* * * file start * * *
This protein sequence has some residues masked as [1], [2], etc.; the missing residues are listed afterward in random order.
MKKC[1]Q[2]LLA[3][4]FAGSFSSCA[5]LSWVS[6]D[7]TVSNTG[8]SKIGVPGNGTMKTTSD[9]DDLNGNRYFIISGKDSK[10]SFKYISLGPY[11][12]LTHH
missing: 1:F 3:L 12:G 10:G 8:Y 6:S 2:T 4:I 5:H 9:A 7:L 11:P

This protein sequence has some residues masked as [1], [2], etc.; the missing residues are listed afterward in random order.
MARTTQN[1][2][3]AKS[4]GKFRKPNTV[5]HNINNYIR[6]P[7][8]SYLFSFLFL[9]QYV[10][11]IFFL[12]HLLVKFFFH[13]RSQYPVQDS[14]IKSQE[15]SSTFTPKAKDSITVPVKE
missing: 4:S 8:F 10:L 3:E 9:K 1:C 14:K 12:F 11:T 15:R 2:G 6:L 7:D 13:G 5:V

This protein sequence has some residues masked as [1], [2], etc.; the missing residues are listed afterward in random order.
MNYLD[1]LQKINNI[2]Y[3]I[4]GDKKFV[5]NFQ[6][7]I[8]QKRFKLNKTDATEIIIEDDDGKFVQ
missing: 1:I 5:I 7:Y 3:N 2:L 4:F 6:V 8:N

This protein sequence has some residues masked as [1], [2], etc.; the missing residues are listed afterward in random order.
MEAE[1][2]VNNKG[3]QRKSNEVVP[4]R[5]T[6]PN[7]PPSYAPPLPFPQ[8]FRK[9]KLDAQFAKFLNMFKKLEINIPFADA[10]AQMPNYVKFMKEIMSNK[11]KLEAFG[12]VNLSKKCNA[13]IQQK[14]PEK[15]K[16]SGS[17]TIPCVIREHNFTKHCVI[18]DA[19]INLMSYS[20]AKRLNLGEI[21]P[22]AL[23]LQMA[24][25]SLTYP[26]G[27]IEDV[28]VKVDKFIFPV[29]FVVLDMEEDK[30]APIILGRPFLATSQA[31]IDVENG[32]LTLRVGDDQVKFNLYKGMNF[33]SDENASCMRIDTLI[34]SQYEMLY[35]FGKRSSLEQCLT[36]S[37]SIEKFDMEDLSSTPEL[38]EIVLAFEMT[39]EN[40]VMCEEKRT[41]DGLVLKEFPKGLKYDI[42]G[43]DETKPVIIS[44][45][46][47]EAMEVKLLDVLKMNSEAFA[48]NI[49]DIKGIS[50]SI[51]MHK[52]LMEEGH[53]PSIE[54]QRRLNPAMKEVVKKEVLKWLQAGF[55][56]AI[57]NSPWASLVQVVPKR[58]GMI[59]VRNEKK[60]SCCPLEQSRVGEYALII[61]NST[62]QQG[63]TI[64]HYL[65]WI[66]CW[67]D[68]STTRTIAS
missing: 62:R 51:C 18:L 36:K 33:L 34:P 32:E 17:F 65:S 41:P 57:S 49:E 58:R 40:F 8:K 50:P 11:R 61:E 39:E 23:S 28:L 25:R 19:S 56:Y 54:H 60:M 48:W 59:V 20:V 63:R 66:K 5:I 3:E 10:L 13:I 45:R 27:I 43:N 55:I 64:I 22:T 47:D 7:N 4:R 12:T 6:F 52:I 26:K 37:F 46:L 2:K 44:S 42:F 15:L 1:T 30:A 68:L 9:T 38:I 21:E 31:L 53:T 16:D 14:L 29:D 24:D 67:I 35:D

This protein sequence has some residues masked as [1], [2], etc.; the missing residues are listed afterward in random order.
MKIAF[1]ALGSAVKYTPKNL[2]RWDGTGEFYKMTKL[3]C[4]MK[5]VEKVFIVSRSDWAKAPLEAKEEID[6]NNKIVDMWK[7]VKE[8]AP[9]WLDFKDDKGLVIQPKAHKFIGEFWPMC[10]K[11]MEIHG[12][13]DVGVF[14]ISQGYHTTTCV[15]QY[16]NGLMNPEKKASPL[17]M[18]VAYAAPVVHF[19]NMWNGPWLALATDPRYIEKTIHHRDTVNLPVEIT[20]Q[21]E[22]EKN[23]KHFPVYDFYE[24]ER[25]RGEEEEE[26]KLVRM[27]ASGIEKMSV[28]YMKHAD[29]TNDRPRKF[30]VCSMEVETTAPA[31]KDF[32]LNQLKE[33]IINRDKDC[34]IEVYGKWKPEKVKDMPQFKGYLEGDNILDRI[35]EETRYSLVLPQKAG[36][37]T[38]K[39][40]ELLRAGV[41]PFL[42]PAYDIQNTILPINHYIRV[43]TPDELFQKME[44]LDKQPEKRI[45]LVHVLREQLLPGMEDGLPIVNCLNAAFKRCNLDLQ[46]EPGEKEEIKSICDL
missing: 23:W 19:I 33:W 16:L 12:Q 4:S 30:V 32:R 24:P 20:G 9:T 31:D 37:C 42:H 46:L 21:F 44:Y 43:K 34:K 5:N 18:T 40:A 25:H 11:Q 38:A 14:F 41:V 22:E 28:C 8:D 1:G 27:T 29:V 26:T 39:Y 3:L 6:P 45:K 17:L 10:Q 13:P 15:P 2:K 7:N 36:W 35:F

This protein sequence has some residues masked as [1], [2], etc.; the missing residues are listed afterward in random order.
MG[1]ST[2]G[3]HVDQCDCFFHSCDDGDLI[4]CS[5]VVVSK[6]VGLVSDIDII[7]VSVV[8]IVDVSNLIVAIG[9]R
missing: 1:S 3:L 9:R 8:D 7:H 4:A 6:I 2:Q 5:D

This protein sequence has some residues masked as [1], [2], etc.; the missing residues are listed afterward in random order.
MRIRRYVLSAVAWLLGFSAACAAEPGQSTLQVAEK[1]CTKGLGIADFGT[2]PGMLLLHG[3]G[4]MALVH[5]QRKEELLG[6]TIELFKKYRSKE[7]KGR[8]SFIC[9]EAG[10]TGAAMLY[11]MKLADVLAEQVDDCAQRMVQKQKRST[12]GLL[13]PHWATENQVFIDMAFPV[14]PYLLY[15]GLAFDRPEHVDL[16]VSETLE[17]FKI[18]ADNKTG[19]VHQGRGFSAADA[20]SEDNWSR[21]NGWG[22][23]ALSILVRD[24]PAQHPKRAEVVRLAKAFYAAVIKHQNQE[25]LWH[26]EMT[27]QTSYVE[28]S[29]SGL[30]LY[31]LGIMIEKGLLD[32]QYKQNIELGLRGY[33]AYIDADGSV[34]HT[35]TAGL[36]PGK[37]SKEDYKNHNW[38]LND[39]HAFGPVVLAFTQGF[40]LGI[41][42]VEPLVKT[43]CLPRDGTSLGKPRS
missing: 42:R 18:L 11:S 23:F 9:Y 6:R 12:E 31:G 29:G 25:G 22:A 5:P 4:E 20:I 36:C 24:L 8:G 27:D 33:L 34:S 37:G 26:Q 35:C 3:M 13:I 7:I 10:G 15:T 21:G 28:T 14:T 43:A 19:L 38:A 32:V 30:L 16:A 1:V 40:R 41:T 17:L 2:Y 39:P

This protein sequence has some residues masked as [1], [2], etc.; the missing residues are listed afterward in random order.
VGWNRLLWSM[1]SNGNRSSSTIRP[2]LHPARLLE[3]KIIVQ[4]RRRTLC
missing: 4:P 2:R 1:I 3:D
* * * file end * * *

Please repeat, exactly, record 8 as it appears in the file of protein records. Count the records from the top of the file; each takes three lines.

This protein sequence has some residues masked as [1], [2], etc.; the missing residues are listed afterward in random order.
VGWNRLLWSM[1]SNGNRSSSTIRP[2]LHPARLLE[3]KIIVQ[4]RRRTLC
missing: 4:P 2:R 1:I 3:D